Isochronous inspections bring maintainers together > Air Force Reserve Command > News Article

With a wingspan of approximately 132 feet, it takes a team effort to keep the 908th Airlift Wing’s fleet of C-130H Hercules in top operating condition. The 908th AW’s commitment to remain mission ready requires the 908th Maintenance Squadron to have approximately 22 full-time maintainers and 126 traditional reserve maintainers to meet demand.

Due to the complex nature of tactical airlift aircraft like the C-130H Hercules, it is critical that the 908th MXS have dedicated workshops for different areas of expertise. This allows each section to focus on perfecting their specialty and paying extreme attention to detail in every component of the aircraft.

C-130s require an isochronous inspection every 540 calendar days. An isochronous inspection is a much deeper inspection than maintainers would normally do on a day-to-day basis. It is rare for heads of different sections to work side by side; however, an ISO inspection is so thorough that it requires all sections to be met at the same time.

One of these sections is the repair and recovery workshop.

Staff Sgt. Anthony McGill, 908th MXS crew chief and NCO in charge of the R&R shop, said they had three main focuses: flight controls, tires and doors. Since the R&R shop focuses on many areas of the aircraft, parts range from nuts and bolts to 56-inch diameter tires.

But just because they have their own specialty doesn’t mean they work alone.

“We work with the engine shop when it comes to tuning the engine and throttle controls,” McGill said. “We also coordinate with the aircraft’s hydraulic system section and the guidance and control system section with respect to landing gear and flight controls.”

The term flight controls is quite broad. The primary flight control system consists of conventional ailerons, elevator (or stabilizer), and rudder system. Major components are required to control an aircraft safely during flight. Meanwhile, wing flaps, leading edge devices, spoilers and trim systems are all part of the secondary control system and are used to improve overall performance.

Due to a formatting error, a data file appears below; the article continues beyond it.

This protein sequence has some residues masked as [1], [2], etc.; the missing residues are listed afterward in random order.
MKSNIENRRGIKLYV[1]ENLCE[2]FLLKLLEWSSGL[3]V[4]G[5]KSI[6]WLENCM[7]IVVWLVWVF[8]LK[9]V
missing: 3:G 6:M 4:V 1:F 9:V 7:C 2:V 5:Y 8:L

These controls can only be used via the pilot’s pedals, control stick and other systems in the cockpit. Airmen in the R&R shop will work on these systems that connect to wing components.

Sitting on a platform over 30 feet in the air working on one of the aforementioned wings, Master Sgt. Darrell Jackson, 908th MXS Aerospace Propulsion Mechanic. While removing some thermocouples from inside the wing engine, he took the time to explain the importance of the component to the aircraft.

“These thermocouples send a signal to the cockpit to inform the pilots and the flight engineer of turbine inlet temperatures,” Jackson said. “We often remove and test these components to make sure they work. If they don’t test well enough for our standards, we replace them with new ones.

These signals sent from the wing go directly to the parts that McGill was working on in the cockpit.

But, before McGill can even reach the landing gear components to work on them, he must coordinate with airmen from the plane’s hydraulic system shop, like Staff Sgt. Blayze Franklin, 908th MXS hydraulics specialist and the section’s senior air reserve technician.

“We in the hydraulic shop need to work closely with the engine shop maintainers since our systems connect to theirs,” Franklin said. “Then we will work with the repair and recovery shop on the front axles, as all the front axle steering components are ours, but they specialize in the cables that control it.”

Franklin said he is grateful for the time spent with other sections during ISO inspections.

“We don’t really work together as much when we’re on the flight line outside of drive-time inspections,” Franklin said. “I’m grateful that the aircraft has so many moving parts, which allows us to work with the other sections during isochronous inspections, because everyone is really respectful of each other. We all work very well together and we help each other.”

Since it is vital that these parts of the aircraft work in perfect sync, it is important that the maintainers in each section work in the same way. Having maintainers capable of ensuring the repair and proper operation of the various components and systems of the 908th AW’s C-130H Hercules is how the 908th AW is able to remain flight ready and mission fit.